|This is the story
of the man named
Denzel Washington tells
Reviewed by Carlos deVillalvilla
(Click on the images to see larger version and credits.)
One of the most notorious injustices of the 20th century was the incarceration of boxer and former middleweight champion Rubin "Hurricane" Carter (powerfully portrayed by Denzel Washington). Sentenced to three consecutive life sentences for the murders of three white people in the Lafayette Bar in Patterson, New Jersey, Carter a proud man loudly proclaimed his innocence but remained jailed for more than 20 years. Corruption, racial prejudice and legal chicanery kept him there.
In his cell, Carter, a strong-spirited intellectual, deprived himself of everything that could potentially be taken away from him, retaining only his heart, his mind and his soul things that were his alone to control. Shutting out all those who loved him, Carter's pride and dignity created a prison for himself of a different kind, one which allowed him to survive his ordeal. Still, even those strong walls he created for himself were crumbling in the insidious bonds of despair.
Into his life comes young Lezra Martin (Vicellous Reon Shannon), a young man deeply touched by Carter's prison-penned autobiography. Martin had been "adopted" by three white Canadian idealists (Liev Schreiber of the Scream trilogy, John "The Mummy" Hannah and Deborah "Payback" Unger), who taught the young black Martin how to read and write. Martin is moved to write to Carter, who begins a correspondence with him. He gives Carter hope - hope quickly dashed by the New Jersey courts.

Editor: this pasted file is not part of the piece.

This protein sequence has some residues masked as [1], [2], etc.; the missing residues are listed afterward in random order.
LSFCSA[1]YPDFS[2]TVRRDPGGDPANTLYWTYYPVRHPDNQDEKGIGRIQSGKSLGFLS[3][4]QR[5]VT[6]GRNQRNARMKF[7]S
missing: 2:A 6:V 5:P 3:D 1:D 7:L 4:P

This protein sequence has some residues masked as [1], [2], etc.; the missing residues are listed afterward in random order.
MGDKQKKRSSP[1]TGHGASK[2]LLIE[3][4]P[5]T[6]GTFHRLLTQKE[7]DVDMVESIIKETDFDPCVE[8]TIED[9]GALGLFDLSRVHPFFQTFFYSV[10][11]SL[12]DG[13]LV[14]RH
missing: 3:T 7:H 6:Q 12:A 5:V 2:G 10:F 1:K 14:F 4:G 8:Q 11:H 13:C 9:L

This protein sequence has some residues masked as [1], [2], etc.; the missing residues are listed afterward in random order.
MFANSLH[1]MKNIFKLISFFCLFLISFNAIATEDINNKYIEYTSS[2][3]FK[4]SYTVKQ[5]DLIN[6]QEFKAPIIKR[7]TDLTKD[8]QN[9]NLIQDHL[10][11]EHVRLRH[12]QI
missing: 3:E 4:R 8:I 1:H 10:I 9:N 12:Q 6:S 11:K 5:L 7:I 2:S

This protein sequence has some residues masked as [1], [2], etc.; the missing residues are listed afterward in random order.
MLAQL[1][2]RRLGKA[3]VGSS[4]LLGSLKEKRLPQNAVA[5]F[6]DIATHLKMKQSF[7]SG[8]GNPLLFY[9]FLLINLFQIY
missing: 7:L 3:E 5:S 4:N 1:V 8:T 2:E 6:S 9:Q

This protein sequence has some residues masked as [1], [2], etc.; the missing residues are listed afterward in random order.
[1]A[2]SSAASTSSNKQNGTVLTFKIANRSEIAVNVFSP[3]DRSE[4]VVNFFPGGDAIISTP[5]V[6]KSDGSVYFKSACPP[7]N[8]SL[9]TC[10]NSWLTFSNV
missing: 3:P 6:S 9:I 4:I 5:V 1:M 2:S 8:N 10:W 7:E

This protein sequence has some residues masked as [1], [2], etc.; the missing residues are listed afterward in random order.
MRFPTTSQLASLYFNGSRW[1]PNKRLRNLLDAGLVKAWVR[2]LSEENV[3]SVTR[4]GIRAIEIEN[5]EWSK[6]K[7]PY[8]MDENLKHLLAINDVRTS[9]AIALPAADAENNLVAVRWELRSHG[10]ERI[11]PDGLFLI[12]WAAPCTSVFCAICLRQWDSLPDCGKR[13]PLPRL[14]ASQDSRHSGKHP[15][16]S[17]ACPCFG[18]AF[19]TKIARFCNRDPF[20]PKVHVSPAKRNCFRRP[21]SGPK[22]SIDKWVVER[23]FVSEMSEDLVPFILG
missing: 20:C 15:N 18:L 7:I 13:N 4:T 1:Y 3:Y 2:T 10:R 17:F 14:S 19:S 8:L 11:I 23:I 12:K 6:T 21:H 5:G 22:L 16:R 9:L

Realizing that their new friend can't survive much longer in prison, the Canadians and Lesra move to New Jersey, determined to free Carter. Despite the scarcity of witnesses willing to testify, despite the coldness of the trail they follow and despite veiled threats of bodily harm, they soldier on, convinced of Carter's innocence. They find the evidence they seek ... but is it enough to free a man who has by now become a liability to the corrupt officials who originally imprisoned him?
This is a very affecting movie; Da Queen gave it three hankies, and would have made it four but ran out of napkins. Everyone in the theater was snuffling, particularly during a late-in-the-movie exchange between Carter and Martin. The supporting cast is swell too; Schreiber, Hannah and Unger are terrific, Dan Hedaya as a cop and Rod Steiger as a judge are fantastic, but Shannon is a real find; this young man is going to be collecting some Oscars himself someday if I'm not mistaken.
The problems here are minor; for one thing, the movie drags during the middle portion when Carter adjusts to his imprisonment; also, Carter is sometimes too good to be true. In real life, he was a man prone to violence and very suspicious of whites. He had problems controlling his temper and was sometimes thug-like in his behavior. Still, while some of his faults are alluded to, Carter remains a fascinating subject for a movie. His ordeal makes for compelling drama. It seems almost unspeakable that he had to endure what he did. What will be the test of our culture in the years to come is that there be no more Rubin Carters. But while men like Leonard Peltier rot in prison, we are not quite there yet. One day soon ... we can only hope.
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See cast, credit and other details about "The Hurricane" at Internet Movie Data Base.